Americans to Ban Cloning

Reaction from Legislators to Advanced Cell Technology’s Human Cloning Announcement of November 25, 2001

Date: 11/25/2001
  • Rep. Dick Armey (R.-Texas), House Majority Leader: Armey called ACT’s announcement “disturbing” and said that the news should “set off a four alarm wake-up call in the U.S. Senate.” He urged the Senate to join the House in banning human cloning, calling it “amoral, scientifically suspect tinkering with the miracle and sanctity of life” (Freedom Works release, 11/26).
  • Rep. Steve Buyer (R-Ind.): “This leap in scientific research moves us one step closer to a world in which there is an apparent disregard for both … morality and the sanctity of life,” Buyer said. He added, “Science should, and must, continue on a path of advancement, yet not at the price of this country’s morality and ethics” (Buyer release, 11/28).
  • Rep. James Greenwood (R-Pa.): Greenwood, who sponsored a previous House bill that would have banned reproductive cloning but allowed therapeutic cloning, stated in a Philadelphia Inquirer op-ed that although he “completely oppose[s]” reproductive cloning, somatic cell nuclear transfer “should not be banned” because it “holds great promise” for scientists looking for cures for diseases (Greenwood, Philadelphia Inquirer, 11/28).
  • Rep. Gil Gutknecht (R-Minn.): Gutknecht called ACT’s announcement “very disturbing.” He said that the House has “emphatically” expressed opposition to human cloning, adding that the Senate needs to “quit dragging [its] feet on this very basic question” (Gutknecht release, 11/27).
  • Rep. John Linder (R-Ga.): Linder called cloning a “dangerous experimentation with human life” and said that the United States “must not stray from [its] moral foundations — even in the name of progress” (Linder release, 11/28).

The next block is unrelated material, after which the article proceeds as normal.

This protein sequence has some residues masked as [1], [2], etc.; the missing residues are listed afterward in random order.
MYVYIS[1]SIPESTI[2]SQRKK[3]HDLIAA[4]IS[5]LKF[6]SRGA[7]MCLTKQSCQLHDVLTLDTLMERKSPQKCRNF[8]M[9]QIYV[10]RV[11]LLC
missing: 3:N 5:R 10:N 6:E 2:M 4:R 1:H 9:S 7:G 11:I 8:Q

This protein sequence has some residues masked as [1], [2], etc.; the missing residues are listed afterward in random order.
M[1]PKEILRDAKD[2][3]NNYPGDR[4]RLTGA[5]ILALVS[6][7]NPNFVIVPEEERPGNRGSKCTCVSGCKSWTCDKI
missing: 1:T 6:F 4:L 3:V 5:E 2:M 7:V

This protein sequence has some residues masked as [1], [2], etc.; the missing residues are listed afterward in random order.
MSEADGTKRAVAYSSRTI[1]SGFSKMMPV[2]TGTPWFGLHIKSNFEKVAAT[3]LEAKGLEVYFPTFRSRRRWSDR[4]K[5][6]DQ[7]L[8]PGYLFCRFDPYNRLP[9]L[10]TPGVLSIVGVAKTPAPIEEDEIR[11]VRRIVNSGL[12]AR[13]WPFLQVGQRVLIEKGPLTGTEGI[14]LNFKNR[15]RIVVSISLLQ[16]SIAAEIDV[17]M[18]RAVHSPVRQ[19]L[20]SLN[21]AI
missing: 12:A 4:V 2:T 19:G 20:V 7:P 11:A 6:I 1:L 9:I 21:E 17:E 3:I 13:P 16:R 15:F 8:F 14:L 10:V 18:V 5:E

• Rep. Sue Myrick (R-N.C.): Myrick called for an “immediat[e]” ban on the “horrific practice” of human cloning (Myrick release, 11/28).
  • Rep. Mike Pence (R-Ill.): Pence “condemned” human cloning, saying that “[no] ethical case can be made for cloning a human being.” Pence said that a ban would send a message to the world that “[h]umanity will … not be mastered by science” (Pence release, 11/26).
  • Rep. Ronnie Shows (R-Miss.): Shows stated that human embryonic cloning is not only “bad public policy” but also “frightening.” He expressed his agreement with the National Right to Life Committee‘s Douglas Johnson that “these cloned human embryos are human lives” that should not be “killed to provide biological raw material” (Shows release, 11/28).
  • Sen. Richard Shelby (R-Ala.): Shelby, the co-sponsor of a Senate bill to ban all forms of human cloning, stated in a USA Today op-ed that cloning efforts “mark a new and decisive step toward turning human creation into a manufacturing process that undermines the value of human life and portends unimaginable ethical choices” (Shelby, USA Today, 11/28).
  • Rep. Cliff Stearns (R-Fla.): “[B]uilding a life, whether you want to call it a ‘cellular life’ or a ‘human life’ to serve as a discardable donor is not moral science. … The cloning of a human would dramatically alter society’s perception of what it means to be a human being,” Stearns said (Stearns release, 11/28).
  • Rep. Bart Stupak (D-Mich.): Stupak, a co-sponsor of the bill that passed in the House banning all human cloning, said that the Senate needs to act “immediately” to ban cloning. “The human race is not open to experimentation at any level,” Stupak said (Stupak release, 11/28).
  • Sens. Paul Wellstone (D-Minn.) and Mark Dayton (D-Minn.): Wellstone and Dayton said that banning all human cloning would “close the door on medical research” for many cures for injuries and diseases. The senators said, however, that they support a ban on reproductive cloning (Hotakainen, Minneapolis Star Tribune, 11/30).